What is Debt Consolidation?

Debt consolidation combines multiple debts into a single, larger loan, typically with better repayment terms and lower rate of interests

Debt consolidation involves obtaining a new loan to repay various consumer debts and liabilities, which are usually unsecured. In other words, the process combines multiple debts into a single, larger loan, typically with better repayment terms and conditions which usually include a lower rate of interest, reduced monthly payments or a combination of both. Debt consolidation is a useful tool for consumers to better manage their student loans, credit card liabilities, bills, overdraft balances and various kinds of debt.

In strict technical terms, it is actually not possible to merge loans and combine them into one. This is because every loan has its own unique repayment terms and interest rates. Each loan is basically a binding agreement where a customer borrows money and then agrees to repay it over a span of time with specific payments. So when you consolidate or combine loans, you actually take out a new, larger loan and use its proceeds to repay all the different smaller debts you intend to consolidate or bring together. It is also important to keep in mind that debt consolidation does not erase your loans; rather they are simply transferred to another lender.

In theory, whenever you use one form of finance to repay other loans you are practicing debt or loan consolidation. However, there are numerous specialized instruments available in the markets which are known as debt consolidation loans. These instruments are provided by creditors to borrowers who are facing difficulty in handling the size or number of their outstanding loans. Creditors have several motivations for offering debt consolidation instruments; one is that they enhance the chances of collection from a debtor. These instruments are typically issued by financial institutions, like commercial and investment banks and credit unions. Moreover, in today’s economy there is no dearth of special debt-consolidation service entities.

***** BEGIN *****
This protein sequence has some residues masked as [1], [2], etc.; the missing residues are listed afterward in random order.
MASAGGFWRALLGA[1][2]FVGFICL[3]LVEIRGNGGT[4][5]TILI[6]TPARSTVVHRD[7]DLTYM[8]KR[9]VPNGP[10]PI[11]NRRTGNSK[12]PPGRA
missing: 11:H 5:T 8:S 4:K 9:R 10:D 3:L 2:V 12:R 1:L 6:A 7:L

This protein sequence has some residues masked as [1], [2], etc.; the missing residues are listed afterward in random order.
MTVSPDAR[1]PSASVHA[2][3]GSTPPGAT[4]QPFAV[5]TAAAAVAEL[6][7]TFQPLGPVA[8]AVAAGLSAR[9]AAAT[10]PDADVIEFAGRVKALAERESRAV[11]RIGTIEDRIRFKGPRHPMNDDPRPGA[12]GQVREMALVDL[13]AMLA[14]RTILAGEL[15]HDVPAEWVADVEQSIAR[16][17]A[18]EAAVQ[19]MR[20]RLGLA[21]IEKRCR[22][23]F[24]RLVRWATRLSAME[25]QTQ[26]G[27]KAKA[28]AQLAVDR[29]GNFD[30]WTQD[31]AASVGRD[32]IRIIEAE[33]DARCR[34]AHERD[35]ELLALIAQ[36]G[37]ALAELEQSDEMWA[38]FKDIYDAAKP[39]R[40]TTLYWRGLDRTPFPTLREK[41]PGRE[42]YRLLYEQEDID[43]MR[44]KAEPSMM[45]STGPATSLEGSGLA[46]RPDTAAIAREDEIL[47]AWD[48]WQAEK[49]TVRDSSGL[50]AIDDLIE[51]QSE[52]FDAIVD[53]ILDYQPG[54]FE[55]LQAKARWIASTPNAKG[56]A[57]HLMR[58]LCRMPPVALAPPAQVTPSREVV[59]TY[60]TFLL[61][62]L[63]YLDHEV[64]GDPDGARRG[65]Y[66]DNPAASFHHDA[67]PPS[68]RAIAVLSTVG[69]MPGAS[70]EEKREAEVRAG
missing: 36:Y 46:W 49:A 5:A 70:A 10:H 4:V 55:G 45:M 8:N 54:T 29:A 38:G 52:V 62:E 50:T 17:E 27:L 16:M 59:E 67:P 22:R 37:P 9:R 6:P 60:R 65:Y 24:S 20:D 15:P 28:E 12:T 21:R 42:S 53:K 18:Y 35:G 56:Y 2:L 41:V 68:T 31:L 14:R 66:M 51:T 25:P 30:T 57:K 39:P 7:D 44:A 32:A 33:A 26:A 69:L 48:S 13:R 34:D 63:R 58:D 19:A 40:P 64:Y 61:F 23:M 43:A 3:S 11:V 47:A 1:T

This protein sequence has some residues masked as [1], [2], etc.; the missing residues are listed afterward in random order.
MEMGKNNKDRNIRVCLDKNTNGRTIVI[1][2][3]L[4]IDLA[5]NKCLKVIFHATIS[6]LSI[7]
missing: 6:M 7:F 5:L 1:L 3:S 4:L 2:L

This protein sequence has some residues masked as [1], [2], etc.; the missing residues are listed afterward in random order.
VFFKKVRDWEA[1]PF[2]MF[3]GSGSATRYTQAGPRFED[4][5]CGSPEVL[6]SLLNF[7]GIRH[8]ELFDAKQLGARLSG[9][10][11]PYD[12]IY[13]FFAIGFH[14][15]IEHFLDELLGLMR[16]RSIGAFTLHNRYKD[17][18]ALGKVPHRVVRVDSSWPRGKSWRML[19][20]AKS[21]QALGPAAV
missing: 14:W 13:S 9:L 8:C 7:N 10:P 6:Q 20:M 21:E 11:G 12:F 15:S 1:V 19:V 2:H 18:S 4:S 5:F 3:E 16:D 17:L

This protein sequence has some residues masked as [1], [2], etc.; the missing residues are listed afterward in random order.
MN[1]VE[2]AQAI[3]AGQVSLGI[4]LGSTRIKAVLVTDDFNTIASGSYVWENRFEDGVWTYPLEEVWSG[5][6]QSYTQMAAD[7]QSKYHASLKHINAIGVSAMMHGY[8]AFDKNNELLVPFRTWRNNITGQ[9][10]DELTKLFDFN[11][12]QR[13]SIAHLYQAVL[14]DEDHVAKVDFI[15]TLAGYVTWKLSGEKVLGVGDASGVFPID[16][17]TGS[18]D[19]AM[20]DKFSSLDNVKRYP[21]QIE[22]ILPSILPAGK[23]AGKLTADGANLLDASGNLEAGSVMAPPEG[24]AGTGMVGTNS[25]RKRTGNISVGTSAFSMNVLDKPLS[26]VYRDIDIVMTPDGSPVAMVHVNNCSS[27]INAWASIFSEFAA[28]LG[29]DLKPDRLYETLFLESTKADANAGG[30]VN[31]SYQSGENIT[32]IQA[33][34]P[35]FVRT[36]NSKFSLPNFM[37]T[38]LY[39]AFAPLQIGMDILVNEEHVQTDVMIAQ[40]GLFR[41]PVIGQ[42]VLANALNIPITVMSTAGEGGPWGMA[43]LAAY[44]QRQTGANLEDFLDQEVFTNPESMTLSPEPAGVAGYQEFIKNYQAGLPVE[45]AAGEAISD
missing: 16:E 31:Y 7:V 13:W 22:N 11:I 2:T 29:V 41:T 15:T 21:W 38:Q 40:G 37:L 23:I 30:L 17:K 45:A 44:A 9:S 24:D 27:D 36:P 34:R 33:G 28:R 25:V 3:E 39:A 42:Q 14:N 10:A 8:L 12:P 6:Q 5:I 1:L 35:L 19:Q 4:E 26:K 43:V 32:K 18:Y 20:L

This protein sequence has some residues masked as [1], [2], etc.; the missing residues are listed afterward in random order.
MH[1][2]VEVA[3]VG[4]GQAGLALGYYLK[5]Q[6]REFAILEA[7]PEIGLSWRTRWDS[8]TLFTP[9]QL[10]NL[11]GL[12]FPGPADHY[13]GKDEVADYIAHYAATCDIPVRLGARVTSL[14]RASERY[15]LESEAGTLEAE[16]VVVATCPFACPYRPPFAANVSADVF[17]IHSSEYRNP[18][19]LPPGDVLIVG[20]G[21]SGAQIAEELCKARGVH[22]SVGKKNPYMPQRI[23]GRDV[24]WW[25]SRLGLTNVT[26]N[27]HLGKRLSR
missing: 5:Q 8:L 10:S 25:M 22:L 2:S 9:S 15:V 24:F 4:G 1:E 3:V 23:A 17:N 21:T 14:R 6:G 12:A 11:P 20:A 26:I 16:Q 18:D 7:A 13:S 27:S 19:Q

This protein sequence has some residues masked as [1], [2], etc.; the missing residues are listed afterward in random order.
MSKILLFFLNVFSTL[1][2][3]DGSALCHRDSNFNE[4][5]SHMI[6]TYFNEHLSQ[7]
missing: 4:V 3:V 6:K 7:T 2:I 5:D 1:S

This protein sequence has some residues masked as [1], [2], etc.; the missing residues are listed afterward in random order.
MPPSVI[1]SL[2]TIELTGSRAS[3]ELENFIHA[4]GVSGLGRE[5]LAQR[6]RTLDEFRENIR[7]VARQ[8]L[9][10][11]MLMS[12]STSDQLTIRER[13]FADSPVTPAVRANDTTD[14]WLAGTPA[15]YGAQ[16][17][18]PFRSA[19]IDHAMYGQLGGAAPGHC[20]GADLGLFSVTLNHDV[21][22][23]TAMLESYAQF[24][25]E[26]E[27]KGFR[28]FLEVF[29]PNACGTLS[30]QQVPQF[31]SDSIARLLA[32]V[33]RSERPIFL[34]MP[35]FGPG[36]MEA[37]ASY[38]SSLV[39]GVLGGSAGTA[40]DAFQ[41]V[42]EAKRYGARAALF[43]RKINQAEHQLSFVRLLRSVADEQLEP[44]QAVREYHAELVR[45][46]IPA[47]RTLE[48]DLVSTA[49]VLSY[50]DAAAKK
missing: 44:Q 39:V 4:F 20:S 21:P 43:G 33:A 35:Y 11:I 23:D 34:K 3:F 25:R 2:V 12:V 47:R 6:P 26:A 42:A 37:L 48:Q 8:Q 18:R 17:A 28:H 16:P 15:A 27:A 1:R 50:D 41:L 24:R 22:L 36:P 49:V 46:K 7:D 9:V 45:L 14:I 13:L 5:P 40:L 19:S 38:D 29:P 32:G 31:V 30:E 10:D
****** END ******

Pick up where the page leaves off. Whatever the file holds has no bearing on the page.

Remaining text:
Types of Debt Consolidation Loans

Debt consolidation loans usually fall into 2 broad categories which are secured and non-secured. Secured loans tend to be backed by a borrower’s asset; these assets can include items like a car, a house that are used as collateral for the debt. On the other hand, more conventional, non-secured debt consolidation loans that do not require an asset as collateral are difficult to secure. These non-secured loans also have lower qualifying amounts and higher rates of interest. Still, the rates of interest on these loans are usually less compared to the interest rates on credit cards. Their interest rate is fixed too.